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Friday, May 23, 2008

If You Say So....

I won't weigh in on the continuing debate in the comments to another post here on whether it is possible to be blunt and unyielding in defense of what one considers the truth, or at least sound argument, and against falsity and unsound argument, without being uncivil, and on where the line between civil and uncivil discourse lies in academic debate.  I just want to concede, albeit reluctantly and modestly, a point that Dan Markel makes in a comment.  It is true: I am "courageous, pointed and yet overwhelmingly polite."  (He also says the same thing about Rick Garnett, but whatever.  Enough about him.) 

In fact, I like the observation so much that I would have it tattooed across my chest, if Jewish law did not forbid it.  It certainly has immediately entered my continually updated short-list of potential epitaphs for my tombstone, where it is now #3 with a bullet.  I will also pass the news along to my wife, who will be surprised and gratified to hear it.

Incidentally, if you replace the phrase "overwhelmingly polite" with "Canadian," it still works.     

Posted by Paul Horwitz on May 23, 2008 at 05:17 PM in Paul Horwitz | Permalink

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Comments

Let me preface this by saying, Paul, that I've enjoyed a number of your posts that I've read, and I appreciate the help you gave me some time ago on the religious toleration paper. On the other hand, the mutual congratulation here by folks blogging together strikes me as pretty silly. Your postings that I've read are neither courageous nor pointed, which takes nothing away from them, except your co-blogger's hyperbole about them.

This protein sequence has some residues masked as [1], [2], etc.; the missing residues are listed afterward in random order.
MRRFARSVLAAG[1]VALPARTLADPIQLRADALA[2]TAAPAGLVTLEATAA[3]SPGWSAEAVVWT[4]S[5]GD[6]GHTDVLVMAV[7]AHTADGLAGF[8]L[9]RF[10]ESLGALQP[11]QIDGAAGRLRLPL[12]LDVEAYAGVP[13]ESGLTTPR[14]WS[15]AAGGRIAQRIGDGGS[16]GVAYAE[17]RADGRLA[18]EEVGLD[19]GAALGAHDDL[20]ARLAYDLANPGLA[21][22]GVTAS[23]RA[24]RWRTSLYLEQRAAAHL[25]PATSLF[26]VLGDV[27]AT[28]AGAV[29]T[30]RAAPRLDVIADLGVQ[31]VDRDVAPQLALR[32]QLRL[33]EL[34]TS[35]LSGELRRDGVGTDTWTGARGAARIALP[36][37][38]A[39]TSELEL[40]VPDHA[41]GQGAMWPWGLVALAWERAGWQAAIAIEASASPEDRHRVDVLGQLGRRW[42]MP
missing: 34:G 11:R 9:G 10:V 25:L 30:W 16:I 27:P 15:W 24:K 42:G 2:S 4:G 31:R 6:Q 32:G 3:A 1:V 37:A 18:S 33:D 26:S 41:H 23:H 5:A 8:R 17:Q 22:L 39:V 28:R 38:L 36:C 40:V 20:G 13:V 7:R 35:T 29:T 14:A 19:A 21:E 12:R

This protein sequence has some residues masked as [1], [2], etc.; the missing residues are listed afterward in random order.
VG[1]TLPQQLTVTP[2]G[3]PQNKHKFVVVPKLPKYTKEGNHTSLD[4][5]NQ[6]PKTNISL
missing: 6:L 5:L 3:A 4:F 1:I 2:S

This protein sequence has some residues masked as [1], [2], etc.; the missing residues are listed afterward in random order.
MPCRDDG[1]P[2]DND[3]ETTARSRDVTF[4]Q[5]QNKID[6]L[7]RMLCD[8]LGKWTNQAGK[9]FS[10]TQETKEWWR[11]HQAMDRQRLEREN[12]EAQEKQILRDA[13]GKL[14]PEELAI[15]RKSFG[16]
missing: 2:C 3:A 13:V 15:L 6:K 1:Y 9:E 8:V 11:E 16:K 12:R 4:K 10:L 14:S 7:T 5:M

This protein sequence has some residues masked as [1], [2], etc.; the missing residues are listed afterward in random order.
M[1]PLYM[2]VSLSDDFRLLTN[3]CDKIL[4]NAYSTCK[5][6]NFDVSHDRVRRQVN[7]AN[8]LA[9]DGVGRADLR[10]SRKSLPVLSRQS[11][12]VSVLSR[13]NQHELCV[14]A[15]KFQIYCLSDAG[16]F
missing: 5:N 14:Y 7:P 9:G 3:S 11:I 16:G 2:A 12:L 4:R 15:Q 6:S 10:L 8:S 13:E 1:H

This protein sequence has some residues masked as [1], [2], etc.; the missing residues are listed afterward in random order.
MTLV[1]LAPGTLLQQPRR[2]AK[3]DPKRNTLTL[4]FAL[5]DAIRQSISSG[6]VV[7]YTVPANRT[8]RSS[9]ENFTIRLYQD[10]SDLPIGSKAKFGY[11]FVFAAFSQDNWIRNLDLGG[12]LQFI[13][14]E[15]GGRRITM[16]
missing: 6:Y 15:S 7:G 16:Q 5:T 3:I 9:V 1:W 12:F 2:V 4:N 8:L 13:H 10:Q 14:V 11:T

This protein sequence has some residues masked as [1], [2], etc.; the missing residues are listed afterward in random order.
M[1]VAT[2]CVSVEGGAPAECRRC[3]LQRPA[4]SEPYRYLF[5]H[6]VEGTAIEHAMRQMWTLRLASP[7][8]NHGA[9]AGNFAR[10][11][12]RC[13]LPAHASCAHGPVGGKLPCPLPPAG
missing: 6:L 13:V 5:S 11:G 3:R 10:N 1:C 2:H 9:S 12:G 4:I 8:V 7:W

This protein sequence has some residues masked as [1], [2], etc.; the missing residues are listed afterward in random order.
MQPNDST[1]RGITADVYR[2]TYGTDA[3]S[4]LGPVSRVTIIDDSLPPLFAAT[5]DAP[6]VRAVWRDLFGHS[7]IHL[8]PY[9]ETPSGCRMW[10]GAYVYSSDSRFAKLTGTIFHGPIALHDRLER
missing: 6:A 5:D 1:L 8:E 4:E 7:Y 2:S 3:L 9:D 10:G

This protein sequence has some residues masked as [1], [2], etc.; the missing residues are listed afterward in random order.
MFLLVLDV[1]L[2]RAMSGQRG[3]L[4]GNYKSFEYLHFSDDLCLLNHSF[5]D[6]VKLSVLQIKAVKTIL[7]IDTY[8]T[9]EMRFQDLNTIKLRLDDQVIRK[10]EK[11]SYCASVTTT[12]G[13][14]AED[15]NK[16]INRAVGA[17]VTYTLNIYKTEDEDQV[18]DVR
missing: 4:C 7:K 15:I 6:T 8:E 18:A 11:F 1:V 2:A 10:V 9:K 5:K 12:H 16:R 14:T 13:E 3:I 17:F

There is nothing courageous nor pointed about treating idiotic positions as something other than idiotic; there is nothing courageous nor pointed about treating disingenous arguments as "interesting" and "thoughtful"; there is nothing courageous nor pointed about treating morally abhorrent positions as something other than abhorrent. That being said, I can appreciate the reasons for not being courageous and pointed: e.g., friendship, collegial obligation, pedagogical obligation, professional self-interest, and so on. I do sometimes think the standard of "civility" of folks adopting high-minded poses on blogs is that of Mister Rogers (not you, but some of the others on the earlier thread). But I really thought we had outgrown that some time ago. There should be less anxiety about civility, and more anxiety about truth, sensible argument, and intellectual integrity. The shift to talk about civility and tone is usually co-extensive with the failure to discuss the merits.

Posted by: Brian | May 25, 2008 10:35:39 PM

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